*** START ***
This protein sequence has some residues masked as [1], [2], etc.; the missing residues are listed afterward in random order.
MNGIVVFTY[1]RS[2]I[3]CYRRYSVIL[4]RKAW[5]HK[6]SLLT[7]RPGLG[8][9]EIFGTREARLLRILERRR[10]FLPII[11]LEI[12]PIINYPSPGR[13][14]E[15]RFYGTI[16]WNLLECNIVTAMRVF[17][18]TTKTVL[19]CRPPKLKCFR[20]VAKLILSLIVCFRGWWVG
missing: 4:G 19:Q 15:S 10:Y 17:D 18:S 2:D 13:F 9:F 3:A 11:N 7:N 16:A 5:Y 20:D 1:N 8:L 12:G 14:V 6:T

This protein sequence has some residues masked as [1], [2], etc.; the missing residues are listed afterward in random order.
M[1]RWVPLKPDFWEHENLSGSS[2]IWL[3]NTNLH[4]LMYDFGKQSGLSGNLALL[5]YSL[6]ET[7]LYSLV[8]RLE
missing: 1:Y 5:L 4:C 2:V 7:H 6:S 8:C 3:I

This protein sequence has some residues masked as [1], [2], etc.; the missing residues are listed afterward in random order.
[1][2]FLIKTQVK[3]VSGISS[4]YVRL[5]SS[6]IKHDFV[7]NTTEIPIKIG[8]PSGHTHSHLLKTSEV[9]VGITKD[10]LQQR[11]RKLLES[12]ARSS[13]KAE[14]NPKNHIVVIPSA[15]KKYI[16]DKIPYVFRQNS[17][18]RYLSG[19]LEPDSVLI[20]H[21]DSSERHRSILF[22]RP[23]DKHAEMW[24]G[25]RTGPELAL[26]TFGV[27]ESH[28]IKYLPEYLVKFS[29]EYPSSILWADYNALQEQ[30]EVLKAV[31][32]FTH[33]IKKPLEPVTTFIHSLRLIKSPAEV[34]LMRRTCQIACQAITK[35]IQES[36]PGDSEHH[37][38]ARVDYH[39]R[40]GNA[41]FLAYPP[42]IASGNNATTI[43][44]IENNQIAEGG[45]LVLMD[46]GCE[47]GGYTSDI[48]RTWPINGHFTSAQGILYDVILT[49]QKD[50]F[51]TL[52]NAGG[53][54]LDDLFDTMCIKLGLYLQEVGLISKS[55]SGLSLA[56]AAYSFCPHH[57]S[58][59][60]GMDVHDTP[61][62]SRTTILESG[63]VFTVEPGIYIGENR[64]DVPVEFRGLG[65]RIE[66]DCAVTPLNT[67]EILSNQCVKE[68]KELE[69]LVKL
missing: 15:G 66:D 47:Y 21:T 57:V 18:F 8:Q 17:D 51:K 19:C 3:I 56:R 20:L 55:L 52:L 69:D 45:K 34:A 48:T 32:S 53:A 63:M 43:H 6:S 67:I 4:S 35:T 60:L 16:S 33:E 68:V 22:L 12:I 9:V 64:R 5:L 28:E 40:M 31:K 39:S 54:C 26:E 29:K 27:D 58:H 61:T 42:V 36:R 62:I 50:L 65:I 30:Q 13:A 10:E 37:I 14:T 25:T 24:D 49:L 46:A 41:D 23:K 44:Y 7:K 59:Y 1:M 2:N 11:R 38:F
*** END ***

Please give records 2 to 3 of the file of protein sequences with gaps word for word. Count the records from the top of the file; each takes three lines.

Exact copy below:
This protein sequence has some residues masked as [1], [2], etc.; the missing residues are listed afterward in random order.
M[1]RWVPLKPDFWEHENLSGSS[2]IWL[3]NTNLH[4]LMYDFGKQSGLSGNLALL[5]YSL[6]ET[7]LYSLV[8]RLE
missing: 1:Y 5:L 4:C 2:V 7:H 6:S 8:C 3:I

This protein sequence has some residues masked as [1], [2], etc.; the missing residues are listed afterward in random order.
[1][2]FLIKTQVK[3]VSGISS[4]YVRL[5]SS[6]IKHDFV[7]NTTEIPIKIG[8]PSGHTHSHLLKTSEV[9]VGITKD[10]LQQR[11]RKLLES[12]ARSS[13]KAE[14]NPKNHIVVIPSA[15]KKYI[16]DKIPYVFRQNS[17][18]RYLSG[19]LEPDSVLI[20]H[21]DSSERHRSILF[22]RP[23]DKHAEMW[24]G[25]RTGPELAL[26]TFGV[27]ESH[28]IKYLPEYLVKFS[29]EYPSSILWADYNALQEQ[30]EVLKAV[31][32]FTH[33]IKKPLEPVTTFIHSLRLIKSPAEV[34]LMRRTCQIACQAITK[35]IQES[36]PGDSEHH[37][38]ARVDYH[39]R[40]GNA[41]FLAYPP[42]IASGNNATTI[43][44]IENNQIAEGG[45]LVLMD[46]GCE[47]GGYTSDI[48]RTWPINGHFTSAQGILYDVILT[49]QKD[50]F[51]TL[52]NAGG[53][54]LDDLFDTMCIKLGLYLQEVGLISKS[55]SGLSLA[56]AAYSFCPHH[57]S[58][59][60]GMDVHDTP[61][62]SRTTILESG[63]VFTVEPGIYIGENR[64]DVPVEFRGLG[65]RIE[66]DCAVTPLNT[67]EILSNQCVKE[68]KELE[69]LVKL
missing: 15:G 66:D 47:Y 21:T 57:V 18:F 8:Q 17:D 51:K 19:C 3:I 56:R 20:L 55:L 52:L 69:D 45:K 34:A 48:T 32:S 53:A 63:M 43:H 6:S 67:I 4:S 35:T 60:L 16:S 33:E 68:V 22:L 12:I 9:V 64:R 5:L 28:E 40:M 31:K 39:S 54:C 26:E 29:K 27:D 58:H 61:T 42:V 36:R 62:I 50:L 65:I 30:Q 13:A 10:E 37:I 14:T 25:T 24:D 49:L 46:A 41:D 23:K 44:Y 7:K 59:Y 1:M 2:N 11:R 38:F